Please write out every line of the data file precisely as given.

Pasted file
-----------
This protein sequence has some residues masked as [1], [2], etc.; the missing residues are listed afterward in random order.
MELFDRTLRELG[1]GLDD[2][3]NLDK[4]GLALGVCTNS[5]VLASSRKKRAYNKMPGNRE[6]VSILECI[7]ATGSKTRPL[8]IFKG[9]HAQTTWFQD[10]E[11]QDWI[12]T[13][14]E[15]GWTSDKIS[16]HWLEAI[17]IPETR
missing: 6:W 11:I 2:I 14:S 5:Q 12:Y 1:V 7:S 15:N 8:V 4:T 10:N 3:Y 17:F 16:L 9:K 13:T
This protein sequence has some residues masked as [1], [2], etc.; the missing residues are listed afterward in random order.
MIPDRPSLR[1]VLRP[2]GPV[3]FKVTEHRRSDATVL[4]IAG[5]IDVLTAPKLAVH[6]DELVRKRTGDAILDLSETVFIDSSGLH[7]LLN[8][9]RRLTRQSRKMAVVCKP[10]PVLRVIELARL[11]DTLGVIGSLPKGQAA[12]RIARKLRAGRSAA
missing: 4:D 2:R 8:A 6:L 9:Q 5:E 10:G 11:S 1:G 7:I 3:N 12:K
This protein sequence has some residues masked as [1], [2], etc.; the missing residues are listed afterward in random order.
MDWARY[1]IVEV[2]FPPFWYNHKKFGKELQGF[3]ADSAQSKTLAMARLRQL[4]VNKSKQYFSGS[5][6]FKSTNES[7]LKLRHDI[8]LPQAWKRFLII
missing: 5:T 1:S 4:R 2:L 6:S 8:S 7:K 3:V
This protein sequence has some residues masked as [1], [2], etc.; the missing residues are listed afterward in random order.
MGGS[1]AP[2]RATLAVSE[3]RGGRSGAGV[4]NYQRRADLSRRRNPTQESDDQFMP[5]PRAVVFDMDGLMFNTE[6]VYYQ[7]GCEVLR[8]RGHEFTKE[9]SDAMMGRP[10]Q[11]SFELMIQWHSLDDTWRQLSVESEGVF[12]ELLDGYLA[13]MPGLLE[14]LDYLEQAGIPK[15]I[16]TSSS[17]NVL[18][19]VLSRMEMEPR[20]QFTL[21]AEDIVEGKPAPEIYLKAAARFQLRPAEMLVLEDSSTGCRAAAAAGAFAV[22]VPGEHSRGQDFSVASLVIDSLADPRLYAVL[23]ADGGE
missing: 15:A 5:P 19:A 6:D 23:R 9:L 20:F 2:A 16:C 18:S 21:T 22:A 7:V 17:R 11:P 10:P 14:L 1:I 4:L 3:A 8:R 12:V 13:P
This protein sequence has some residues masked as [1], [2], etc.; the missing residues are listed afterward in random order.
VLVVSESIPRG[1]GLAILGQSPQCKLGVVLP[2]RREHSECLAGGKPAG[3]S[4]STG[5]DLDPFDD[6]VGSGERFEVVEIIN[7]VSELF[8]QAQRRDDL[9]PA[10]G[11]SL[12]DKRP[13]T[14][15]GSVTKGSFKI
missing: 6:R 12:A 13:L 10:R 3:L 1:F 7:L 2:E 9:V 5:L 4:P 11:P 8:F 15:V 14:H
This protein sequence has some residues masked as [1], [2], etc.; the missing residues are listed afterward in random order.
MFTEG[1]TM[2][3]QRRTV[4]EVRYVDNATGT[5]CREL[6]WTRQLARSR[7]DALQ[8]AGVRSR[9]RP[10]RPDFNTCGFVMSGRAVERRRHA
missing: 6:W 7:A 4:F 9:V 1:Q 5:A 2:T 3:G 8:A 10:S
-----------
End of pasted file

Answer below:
This protein sequence has some residues masked as [1], [2], etc.; the missing residues are listed afterward in random order.
MELFDRTLRELG[1]GLDD[2][3]NLDK[4]GLALGVCTNS[5]VLASSRKKRAYNKMPGNRE[6]VSILECI[7]ATGSKTRPL[8]IFKG[9]HAQTTWFQD[10]E[11]QDWI[12]T[13][14]E[15]GWTSDKIS[16]HWLEAI[17]IPETR
missing: 6:W 11:I 2:I 14:S 5:Q 12:Y 1:V 7:S 15:N 8:V 4:T 10:N 3:Y 17:F 16:L 9:K 13:T
This protein sequence has some residues masked as [1], [2], etc.; the missing residues are listed afterward in random order.
MIPDRPSLR[1]VLRP[2]GPV[3]FKVTEHRRSDATVL[4]IAG[5]IDVLTAPKLAVH[6]DELVRKRTGDAILDLSETVFIDSSGLH[7]LLN[8][9]RRLTRQSRKMAVVCKP[10]PVLRVIELARL[11]DTLGVIGSLPKGQAA[12]RIARKLRAGRSAA
missing: 4:D 2:R 8:A 6:L 9:Q 5:E 10:G 11:S 1:G 7:I 3:N 12:K
This protein sequence has some residues masked as [1], [2], etc.; the missing residues are listed afterward in random order.
MDWARY[1]IVEV[2]FPPFWYNHKKFGKELQGF[3]ADSAQSKTLAMARLRQL[4]VNKSKQYFSGS[5][6]FKSTNES[7]LKLRHDI[8]LPQAWKRFLII
missing: 5:T 1:S 4:R 2:L 6:S 8:S 7:K 3:V
This protein sequence has some residues masked as [1], [2], etc.; the missing residues are listed afterward in random order.
MGGS[1]AP[2]RATLAVSE[3]RGGRSGAGV[4]NYQRRADLSRRRNPTQESDDQFMP[5]PRAVVFDMDGLMFNTE[6]VYYQ[7]GCEVLR[8]RGHEFTKE[9]SDAMMGRP[10]Q[11]SFELMIQWHSLDDTWRQLSVESEGVF[12]ELLDGYLA[13]MPGLLE[14]LDYLEQAGIPK[15]I[16]TSSS[17]NVL[18][19]VLSRMEMEPR[20]QFTL[21]AEDIVEGKPAPEIYLKAAARFQLRPAEMLVLEDSSTGCRAAAAAGAFAV[22]VPGEHSRGQDFSVASLVIDSLADPRLYAVL[23]ADGGE
missing: 15:A 5:P 19:A 6:D 23:R 9:L 20:F 2:A 16:C 18:S 21:T 22:A 7:V 17:R 11:P 10:P 14:L 1:I 4:L 3:A 8:R 12:V 13:P
This protein sequence has some residues masked as [1], [2], etc.; the missing residues are listed afterward in random order.
VLVVSESIPRG[1]GLAILGQSPQCKLGVVLP[2]RREHSECLAGGKPAG[3]S[4]STG[5]DLDPFDD[6]VGSGERFEVVEIIN[7]VSELF[8]QAQRRDDL[9]PA[10]G[11]SL[12]DKRP[13]T[14][15]GSVTKGSFKI
missing: 6:R 12:A 13:L 10:R 3:L 1:F 7:L 2:E 9:V 5:L 4:P 11:P 8:F 15:V 14:H
This protein sequence has some residues masked as [1], [2], etc.; the missing residues are listed afterward in random order.
MFTEG[1]TM[2][3]QRRTV[4]EVRYVDNATGT[5]CREL[6]WTRQLARSR[7]DALQ[8]AGVRSR[9]RP[10]RPDFNTCGFVMSGRAVERRRHA
missing: 6:W 7:A 4:F 9:V 1:Q 5:A 2:T 3:G 8:A 10:S